By Maria Nagle; Photo by Maria Nagle
BLOOMINGTON — Four permanent recycling receptacles have been added to downtown Bloomington through funding awarded to the Ecology Action Center.
“Adding recycling has been on the downtown community’s wish list for quite some time. So we are thrilled to finally see them installed,” said Tricia Stiller, former Downtown Bloomington Association director who now serves as the city’s downtown development division manager.
“We’re hoping these initial four bins are just a start of a much broader recycling option for folks who live, work and visit our downtown,” she added.
An Illinois Prairie Community Foundation grant — the IPCF Annual Campaign Fund Green Endowment — allowed for the installation of the recycling receptacles as part of a recycling initiative to address existing gaps in recycling in the community, said Michael Brown, EAC executive director.
“A common understanding in waste management is that increasing the convenience of recycling increases participation,” said Brown in a statement.
The four downtown recycling receptacles are located at the four corners of the McLean County Museum of History bounded by Main, Washington, Center and Jefferson streets.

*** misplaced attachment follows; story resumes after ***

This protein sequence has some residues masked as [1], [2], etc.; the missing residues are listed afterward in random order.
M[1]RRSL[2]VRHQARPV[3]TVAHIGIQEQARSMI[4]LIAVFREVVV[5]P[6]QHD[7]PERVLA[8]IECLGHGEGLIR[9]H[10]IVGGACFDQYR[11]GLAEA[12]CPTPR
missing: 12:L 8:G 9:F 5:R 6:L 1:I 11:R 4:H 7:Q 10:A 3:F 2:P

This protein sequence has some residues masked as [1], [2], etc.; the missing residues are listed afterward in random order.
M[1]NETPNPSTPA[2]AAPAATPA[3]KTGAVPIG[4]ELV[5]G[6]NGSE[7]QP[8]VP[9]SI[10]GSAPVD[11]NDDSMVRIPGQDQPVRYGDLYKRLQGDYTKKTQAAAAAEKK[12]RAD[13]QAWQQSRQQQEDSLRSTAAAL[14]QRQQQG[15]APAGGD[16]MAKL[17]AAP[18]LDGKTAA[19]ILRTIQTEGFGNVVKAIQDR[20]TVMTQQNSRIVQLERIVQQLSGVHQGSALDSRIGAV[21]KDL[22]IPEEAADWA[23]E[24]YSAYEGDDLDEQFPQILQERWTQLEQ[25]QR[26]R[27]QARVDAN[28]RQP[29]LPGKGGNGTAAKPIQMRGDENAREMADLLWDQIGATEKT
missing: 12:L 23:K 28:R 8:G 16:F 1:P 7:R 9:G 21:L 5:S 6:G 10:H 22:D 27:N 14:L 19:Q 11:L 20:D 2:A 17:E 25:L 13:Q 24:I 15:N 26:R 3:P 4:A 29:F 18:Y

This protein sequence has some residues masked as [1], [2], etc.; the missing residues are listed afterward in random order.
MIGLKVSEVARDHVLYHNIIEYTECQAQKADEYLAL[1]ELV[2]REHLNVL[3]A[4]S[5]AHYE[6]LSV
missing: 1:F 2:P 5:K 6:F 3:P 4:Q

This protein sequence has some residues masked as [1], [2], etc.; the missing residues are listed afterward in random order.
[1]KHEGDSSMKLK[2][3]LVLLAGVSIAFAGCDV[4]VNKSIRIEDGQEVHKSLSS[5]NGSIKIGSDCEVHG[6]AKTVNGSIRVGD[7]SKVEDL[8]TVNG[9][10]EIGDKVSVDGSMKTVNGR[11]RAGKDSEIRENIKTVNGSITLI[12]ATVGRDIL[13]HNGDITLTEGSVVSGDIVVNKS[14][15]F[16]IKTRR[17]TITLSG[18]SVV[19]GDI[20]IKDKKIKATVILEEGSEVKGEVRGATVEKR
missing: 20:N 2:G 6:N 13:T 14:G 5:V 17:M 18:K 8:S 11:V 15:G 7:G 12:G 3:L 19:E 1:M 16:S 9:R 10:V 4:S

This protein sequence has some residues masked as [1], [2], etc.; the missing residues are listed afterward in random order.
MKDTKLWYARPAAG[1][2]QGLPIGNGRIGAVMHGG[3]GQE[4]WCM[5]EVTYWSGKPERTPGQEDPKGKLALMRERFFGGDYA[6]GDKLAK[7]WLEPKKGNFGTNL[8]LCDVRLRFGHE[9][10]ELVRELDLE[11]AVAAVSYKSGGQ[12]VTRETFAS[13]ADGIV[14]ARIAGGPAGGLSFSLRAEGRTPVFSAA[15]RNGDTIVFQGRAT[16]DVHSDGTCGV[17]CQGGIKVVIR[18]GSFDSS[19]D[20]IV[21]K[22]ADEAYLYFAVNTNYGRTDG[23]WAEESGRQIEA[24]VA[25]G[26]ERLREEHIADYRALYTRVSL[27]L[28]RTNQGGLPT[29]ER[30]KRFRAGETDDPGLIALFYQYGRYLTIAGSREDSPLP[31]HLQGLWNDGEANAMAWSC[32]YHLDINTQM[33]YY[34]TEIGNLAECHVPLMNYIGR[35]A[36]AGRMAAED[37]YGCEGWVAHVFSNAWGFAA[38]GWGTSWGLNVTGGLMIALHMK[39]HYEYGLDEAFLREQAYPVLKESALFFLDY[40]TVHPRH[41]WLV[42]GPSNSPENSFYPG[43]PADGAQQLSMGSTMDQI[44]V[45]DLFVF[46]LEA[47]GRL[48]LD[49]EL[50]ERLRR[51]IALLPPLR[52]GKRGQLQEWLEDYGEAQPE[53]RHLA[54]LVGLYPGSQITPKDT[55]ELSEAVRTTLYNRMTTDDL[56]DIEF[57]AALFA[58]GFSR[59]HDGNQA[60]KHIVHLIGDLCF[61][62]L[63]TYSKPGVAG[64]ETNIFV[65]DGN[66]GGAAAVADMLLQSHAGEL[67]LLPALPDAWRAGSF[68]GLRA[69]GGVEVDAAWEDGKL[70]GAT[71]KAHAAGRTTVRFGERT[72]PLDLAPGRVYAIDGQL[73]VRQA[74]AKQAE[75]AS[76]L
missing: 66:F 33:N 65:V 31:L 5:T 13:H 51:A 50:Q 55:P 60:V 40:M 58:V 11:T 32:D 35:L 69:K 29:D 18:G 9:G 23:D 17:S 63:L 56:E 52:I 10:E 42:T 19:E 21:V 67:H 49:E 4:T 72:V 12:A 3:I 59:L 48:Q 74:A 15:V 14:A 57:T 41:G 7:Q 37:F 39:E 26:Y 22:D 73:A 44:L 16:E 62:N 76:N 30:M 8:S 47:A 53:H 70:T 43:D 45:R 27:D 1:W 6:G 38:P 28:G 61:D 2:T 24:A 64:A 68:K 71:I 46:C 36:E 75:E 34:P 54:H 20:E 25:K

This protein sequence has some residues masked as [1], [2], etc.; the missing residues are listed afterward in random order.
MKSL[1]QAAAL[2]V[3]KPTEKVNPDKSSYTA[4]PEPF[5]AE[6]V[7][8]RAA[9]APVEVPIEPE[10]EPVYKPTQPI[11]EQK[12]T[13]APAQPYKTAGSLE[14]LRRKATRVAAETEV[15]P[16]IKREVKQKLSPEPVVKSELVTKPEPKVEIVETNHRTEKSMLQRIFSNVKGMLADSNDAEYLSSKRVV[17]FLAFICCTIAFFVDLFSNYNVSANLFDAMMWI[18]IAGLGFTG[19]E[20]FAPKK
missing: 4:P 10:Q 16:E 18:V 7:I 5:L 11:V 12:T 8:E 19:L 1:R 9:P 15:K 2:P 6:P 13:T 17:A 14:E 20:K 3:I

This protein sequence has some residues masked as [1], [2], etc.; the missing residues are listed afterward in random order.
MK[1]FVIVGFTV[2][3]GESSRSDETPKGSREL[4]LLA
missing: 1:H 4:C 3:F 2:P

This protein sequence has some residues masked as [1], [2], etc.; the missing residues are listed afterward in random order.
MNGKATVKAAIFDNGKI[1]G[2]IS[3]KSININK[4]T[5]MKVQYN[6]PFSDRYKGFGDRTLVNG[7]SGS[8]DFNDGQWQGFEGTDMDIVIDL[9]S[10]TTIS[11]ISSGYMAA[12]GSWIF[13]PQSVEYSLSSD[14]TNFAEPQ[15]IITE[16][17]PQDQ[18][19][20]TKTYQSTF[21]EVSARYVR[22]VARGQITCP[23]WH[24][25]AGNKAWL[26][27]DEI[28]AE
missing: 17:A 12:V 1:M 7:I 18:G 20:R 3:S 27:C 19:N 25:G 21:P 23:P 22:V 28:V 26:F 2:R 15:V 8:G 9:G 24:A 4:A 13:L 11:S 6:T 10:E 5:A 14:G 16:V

They will be emptied by city public works crews.
In addition to helping pay for the bins, the $4,610 IPCF grant is funding a free recycling cart program for nearly 100 low-income households in Normal launched in June.
The city of Bloomington and town of Normal are both providing a $2,000 match for the grant funding, said Brown. Wayne Aldrich, the town’s public works director, said Normal made an in-kind match by providing recycling containers rather than a cash match.
In Bloomington, the EAC has been working for a number of years with city public works department staff to find a solution for downtown recycling needs, said Brown.
“With the Illinois Prairie Community Foundation increasingly trying to fund environmental projects in the community and the needs for downtown recycling, the timing was just right,” he said.
In addition to local residents, thousands of visitors pass through downtown Bloomington annually attending the Downtown Bloomington Farmer’s Market and other seasonal events throughout the year, Brown noted.
“Combined, those events drew nearly 90,000 visitors in 2017, so that just helps validate the need for downtown recycling even more so,” he added.
The receptacles accept common recyclable items that are currently accepted in Bloomington’s and Normal’s single-stream curbside recycling programs.
The arrival of the recycling receptacles has already sparked interest in adding even more, said Brown.
“There have been some online conversations on Facebook … and interest from some residents about maybe helping contribute,” said Brown. “They are excited to see this program launched.”
Local businesses or individuals who want to sponsor additional downtown recycling receptacles can learn more at ecologyactioncenter.org/recycledowntown.
If you would like to help fund more programs like this in the community, please donate to the IPCF Annual Campaign which funds the General Grants.